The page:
http/2 Server Push Plugin for Joomla

Simple way to make Joomla add http preload headers

HTTP/2 Server Push Plugin adds Server Push capabilities for Joomla! powered http/2 enabled servers as specified in RFC 7540 Section 8.2 . This technology minimizes the time needed to load the page by reducing the number of requests and by pre-loading resources.


HTTP/2 Server Push Plugin for Joomla creates a simple interface for sending resources to clients before they even ask for them. This improves web page initial loading time, and allows you to send resources to browsers in the background before the user requests the next page. This allows us to pre-load i.e. large javascripts or images before the user opens the page containing those resources. And all of it happens in the background without slowing down the delivery of resources requested by the user.


You can grab it directly from or from the Joomla Extension Directory.


This website ( uses this technology, so you can just check out developer console to … I don’t know… make sure it’s still there :) See, you already received the large images from my Link Aggregation For The Masses article, even though you never visited it !


This plugin won’t do anything if your server doesn’t support http2 server push functionality. In case your server doesn’t support HTTP2 Server Push technology, try CloudFlare. It’s free and totally awesome. Just enable SSL (yeah, that’s free too) and you’ll get http2 including server push automatically.

Make sure that this plugin is executed after all other plugins that change or add css or javascripts - i.e. script mergers, compressors, minifiers, etc.). I usually put it right before the system page cache plugin, in order to catch all the stuff loaded by other plugins.

Configuration Instructions

In plugin’s configuration interface, list all the resources that you want to preload using http2 server push technology in the corresponding boxes.

For javascripts, it will most likely be something like:


… etc.

To help you find the resources in all the pages, enable Debug mode at the bottom of this plugin’s configuration page. This will add debug output to all your frontend pages in order to easily see which javascripts and css files are being used in those pages.

Naturally, you can also find those resources using your web browser’s developer tools, which is the recommended method if you don’t want your visitors to see the debug output.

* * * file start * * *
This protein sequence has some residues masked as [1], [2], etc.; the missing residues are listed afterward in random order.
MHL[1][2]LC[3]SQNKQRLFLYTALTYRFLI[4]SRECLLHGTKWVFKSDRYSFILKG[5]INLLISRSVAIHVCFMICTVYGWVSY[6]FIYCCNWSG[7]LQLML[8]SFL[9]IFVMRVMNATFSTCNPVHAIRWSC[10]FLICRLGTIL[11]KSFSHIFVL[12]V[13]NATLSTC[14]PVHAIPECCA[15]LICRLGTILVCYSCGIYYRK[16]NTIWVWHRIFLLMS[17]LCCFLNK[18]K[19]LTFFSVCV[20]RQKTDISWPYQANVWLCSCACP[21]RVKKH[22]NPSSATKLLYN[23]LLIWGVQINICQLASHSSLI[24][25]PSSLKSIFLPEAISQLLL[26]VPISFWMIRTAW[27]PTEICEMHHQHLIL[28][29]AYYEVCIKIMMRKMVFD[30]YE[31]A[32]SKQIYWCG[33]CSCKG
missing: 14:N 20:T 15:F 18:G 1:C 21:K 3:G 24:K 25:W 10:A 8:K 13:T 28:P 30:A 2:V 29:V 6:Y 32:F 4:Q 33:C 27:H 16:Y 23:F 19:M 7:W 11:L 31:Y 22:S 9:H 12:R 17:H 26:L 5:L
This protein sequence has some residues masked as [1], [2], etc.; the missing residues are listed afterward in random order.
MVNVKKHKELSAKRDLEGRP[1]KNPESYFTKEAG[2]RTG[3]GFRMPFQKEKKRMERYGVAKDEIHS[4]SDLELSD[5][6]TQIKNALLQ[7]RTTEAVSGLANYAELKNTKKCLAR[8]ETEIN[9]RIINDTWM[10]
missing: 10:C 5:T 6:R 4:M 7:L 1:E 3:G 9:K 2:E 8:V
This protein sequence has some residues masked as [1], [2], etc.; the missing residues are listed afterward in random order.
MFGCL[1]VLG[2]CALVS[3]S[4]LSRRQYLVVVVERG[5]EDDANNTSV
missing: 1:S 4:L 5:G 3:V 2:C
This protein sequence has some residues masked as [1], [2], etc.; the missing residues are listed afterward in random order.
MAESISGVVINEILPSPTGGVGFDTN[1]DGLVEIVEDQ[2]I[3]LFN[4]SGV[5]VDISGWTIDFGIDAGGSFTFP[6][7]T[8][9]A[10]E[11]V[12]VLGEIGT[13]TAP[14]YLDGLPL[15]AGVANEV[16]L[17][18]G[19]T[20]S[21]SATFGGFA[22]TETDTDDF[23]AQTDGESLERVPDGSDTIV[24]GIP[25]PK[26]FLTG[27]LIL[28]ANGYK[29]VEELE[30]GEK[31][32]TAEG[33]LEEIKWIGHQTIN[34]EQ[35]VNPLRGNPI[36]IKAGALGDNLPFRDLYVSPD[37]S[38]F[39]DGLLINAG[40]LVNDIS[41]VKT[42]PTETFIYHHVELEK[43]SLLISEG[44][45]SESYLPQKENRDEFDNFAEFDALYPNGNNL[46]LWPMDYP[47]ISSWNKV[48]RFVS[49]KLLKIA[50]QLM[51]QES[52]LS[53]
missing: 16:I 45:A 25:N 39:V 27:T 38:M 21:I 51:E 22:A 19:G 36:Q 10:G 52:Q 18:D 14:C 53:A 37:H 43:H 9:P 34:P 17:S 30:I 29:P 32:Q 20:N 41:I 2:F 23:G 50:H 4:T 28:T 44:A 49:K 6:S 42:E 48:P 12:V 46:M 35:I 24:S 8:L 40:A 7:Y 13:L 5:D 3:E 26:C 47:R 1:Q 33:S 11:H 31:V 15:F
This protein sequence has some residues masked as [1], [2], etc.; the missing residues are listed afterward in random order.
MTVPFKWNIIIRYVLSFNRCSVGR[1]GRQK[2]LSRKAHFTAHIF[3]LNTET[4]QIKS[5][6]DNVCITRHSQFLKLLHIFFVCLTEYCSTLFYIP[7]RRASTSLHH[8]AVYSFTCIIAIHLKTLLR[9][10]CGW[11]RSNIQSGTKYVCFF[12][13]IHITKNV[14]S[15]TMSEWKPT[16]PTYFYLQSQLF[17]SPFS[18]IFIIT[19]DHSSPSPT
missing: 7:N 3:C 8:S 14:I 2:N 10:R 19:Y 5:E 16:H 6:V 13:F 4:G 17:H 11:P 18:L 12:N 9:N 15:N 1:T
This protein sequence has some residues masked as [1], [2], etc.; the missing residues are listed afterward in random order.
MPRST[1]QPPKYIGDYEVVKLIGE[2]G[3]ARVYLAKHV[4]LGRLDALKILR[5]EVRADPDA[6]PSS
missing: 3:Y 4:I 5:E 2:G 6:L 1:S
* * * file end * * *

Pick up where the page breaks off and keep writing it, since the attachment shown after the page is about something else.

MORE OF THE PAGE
Right now, I’m looking at automatically recognizing the most used resources using Joomla’s statistics, and automatically pushing and preloading them. If you’d like to speed up the development, please consider a donation via PayPal to [email protected] . Read more at


GNU General Public License, version 2 (GNU/GPLv2)

A bit about HTTP/2 server push technology

“HTTP/2 allows a server to pre-emptively send (or “push”) responses (along with corresponding “promised” requests) to a client in association with a previous client-initiated request. This can be useful when the server knows the client will need to have those responses available in order to fully process the response to the original request.”

Meaning that as soon as the server sends out the initial reply (first html response), it can immediately start sending all the javascripts, css and images which will be needed to render that page. Standard behavior is to just send the html page and then wait for the browser to parse it and start requesting all the additional resources. By pushing those resources immediately after the initial html is sent, we are completely skipping over the process of waiting for the client to receive the initial html, parse it and submit requests for other resources which are needed to render that page anyways. By the time client is done parsing the initial html, his cache already contains at the very least some of the css and javascript, and sometimes everything so no subsequent requests are even needed !

Additionally, we can use server push features to “preheat” browser’s cache, much like we would if we used html’s “link rel=preload” feature. If we for example know that the client is going to open our i.e. image gallery, we can pre-emptively send all the js, css and images that this gallery needs, so when the client actually clicks it, it’s lightning-fast because everything is already downloaded and cached.